How bad did I screw this up?

Discussion in 'Guitars' started by Bigmuff, Apr 24, 2014.

  1. Bigmuff

    Bigmuff Well-Known Member

    Joined:
    Aug 14, 2012
    Messages:
    1,803
    Likes Received:
    1,106
    Location:
    Seattle Area
    This is my 'project' SG. It needed a new nut, as the previous owner had somehow gouged it badly, and the open D string was sitting on the first fret. With some difficulty I removed the old one. I've never done this before, so it was a bit sloppy. Took some finish off with it, despite carefully trimming around the nut with a razor. I installed a tusq nut on there, and now it looks like this (grainy cell phone pic):

    [​IMG]

    Too hideous to look at or decent for a first attempt? :ugh:

    I still feel I'm getting a bit of string binding on the new nut. I haven't yet decided if I need to widen the grooves, or if it's because I'm currently tuned to drop C and the strings don't have much tension on them (10s).

    Thoughts? Advice?
     
  2. BlackSG91

    BlackSG91 Well-Known Member

    Joined:
    Jul 25, 2013
    Messages:
    5,313
    Likes Received:
    4,062
    Location:
    Inside Ming Ming's Magic Stink Box
    I've put a new black TUSQ nut on my black '06 Epiphone LP Standard. It sure was a quite an improvement in sound and it also spread out the string spacing better.;) You can use wood filler to fill in that spot, let it dry and file it to shape. Then you can touch it up with some paint. Get some small special files like I have and you can take away any burs on the nut.;)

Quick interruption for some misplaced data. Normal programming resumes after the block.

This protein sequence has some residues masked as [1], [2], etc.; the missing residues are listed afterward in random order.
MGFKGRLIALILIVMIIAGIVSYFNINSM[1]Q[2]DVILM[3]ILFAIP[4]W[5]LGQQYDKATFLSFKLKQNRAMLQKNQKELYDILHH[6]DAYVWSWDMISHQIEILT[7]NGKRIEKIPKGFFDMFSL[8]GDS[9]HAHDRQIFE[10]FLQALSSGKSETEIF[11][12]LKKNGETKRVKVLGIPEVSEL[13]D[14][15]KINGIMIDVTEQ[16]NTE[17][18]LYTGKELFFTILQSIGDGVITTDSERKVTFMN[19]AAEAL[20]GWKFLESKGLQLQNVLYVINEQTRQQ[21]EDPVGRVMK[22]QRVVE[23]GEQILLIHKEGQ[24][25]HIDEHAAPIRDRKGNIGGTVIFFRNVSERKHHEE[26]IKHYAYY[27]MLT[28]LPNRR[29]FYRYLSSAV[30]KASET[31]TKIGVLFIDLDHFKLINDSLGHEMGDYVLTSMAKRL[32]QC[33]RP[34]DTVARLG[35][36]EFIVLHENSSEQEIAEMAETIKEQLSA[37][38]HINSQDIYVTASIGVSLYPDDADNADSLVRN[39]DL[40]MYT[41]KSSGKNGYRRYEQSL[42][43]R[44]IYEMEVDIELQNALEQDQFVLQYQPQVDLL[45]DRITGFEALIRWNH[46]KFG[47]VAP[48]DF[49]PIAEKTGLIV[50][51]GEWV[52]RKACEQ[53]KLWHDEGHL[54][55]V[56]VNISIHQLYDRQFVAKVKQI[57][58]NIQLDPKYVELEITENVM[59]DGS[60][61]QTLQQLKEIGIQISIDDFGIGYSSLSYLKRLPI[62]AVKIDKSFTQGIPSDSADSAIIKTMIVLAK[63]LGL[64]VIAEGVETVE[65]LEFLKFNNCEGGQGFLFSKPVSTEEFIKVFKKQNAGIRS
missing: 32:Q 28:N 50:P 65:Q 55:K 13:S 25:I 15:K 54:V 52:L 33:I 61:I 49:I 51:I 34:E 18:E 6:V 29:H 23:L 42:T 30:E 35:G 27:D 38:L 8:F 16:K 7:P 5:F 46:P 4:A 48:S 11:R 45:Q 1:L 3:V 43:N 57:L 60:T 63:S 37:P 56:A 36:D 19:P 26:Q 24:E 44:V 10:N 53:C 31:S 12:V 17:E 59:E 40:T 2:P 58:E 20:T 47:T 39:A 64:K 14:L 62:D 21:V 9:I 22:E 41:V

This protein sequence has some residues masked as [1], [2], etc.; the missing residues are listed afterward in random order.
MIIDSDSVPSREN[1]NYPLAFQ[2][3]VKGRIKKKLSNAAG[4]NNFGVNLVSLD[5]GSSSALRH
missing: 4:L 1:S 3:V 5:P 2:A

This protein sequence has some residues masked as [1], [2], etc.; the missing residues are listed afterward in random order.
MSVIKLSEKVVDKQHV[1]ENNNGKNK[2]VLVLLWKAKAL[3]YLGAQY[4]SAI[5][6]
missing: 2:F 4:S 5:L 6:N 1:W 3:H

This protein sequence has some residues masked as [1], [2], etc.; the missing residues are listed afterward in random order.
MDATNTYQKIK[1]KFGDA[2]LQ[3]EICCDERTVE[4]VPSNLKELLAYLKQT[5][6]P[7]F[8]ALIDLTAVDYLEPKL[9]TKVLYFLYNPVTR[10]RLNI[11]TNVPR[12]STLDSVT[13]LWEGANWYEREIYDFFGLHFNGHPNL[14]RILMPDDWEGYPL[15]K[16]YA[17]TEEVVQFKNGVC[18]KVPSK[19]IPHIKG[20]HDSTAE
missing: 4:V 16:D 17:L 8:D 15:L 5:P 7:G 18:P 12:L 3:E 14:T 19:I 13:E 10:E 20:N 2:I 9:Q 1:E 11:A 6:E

3. dreyn77

    dreyn77 Well-Known Member

    Joined:
    Feb 18, 2012
    Messages:
    12,559
    Likes Received:
    2,859
    No no don't listen to this guy! I'VE put a black TUSQ not on MY black 06 Epiphone LP standard.
    NO i didn't!
    Yes you did!
    NO I DIDN't!
    yes you did!

    anyway, follow what black SG said!

    It looks shocking! if its cracked, superglue then filler then paint then let dry one month then ultra fine sand. 1000, 2000, 3000 grit with wooden block behind sandpaper.
    bone is the best nut because you can put a hot iron on it and heat it up and the glue comes off and the paint is less likely to crack/chip.
     
    BlackSG91 likes this.
  4. MaxFrames

    MaxFrames Well-Known Member

    Joined:
    Aug 30, 2012
    Messages:
    1,176
    Likes Received:
    672
    Er... the closeup picture actually gave me the heebie jeebies, to be honest.
    But, if this is just an experiment, I guess the next one will be better?
     
    MonstersOfTheMidway likes this.
  5. Bigmuff

    Bigmuff Well-Known Member

    Joined:
    Aug 14, 2012
    Messages:
    1,803
    Likes Received:
    1,106
    Location:
    Seattle Area
    Thanks for the honesty. It IS pretty ugly. But it's just superficial. I think some wood filler would make it less obvious. It was $10 to do it myself and maybe learn something, or $60 to have a professional do it and learn nothing.
     
    alhayesmusic likes this.
  6. 33KHD

    33KHD Well-Known Member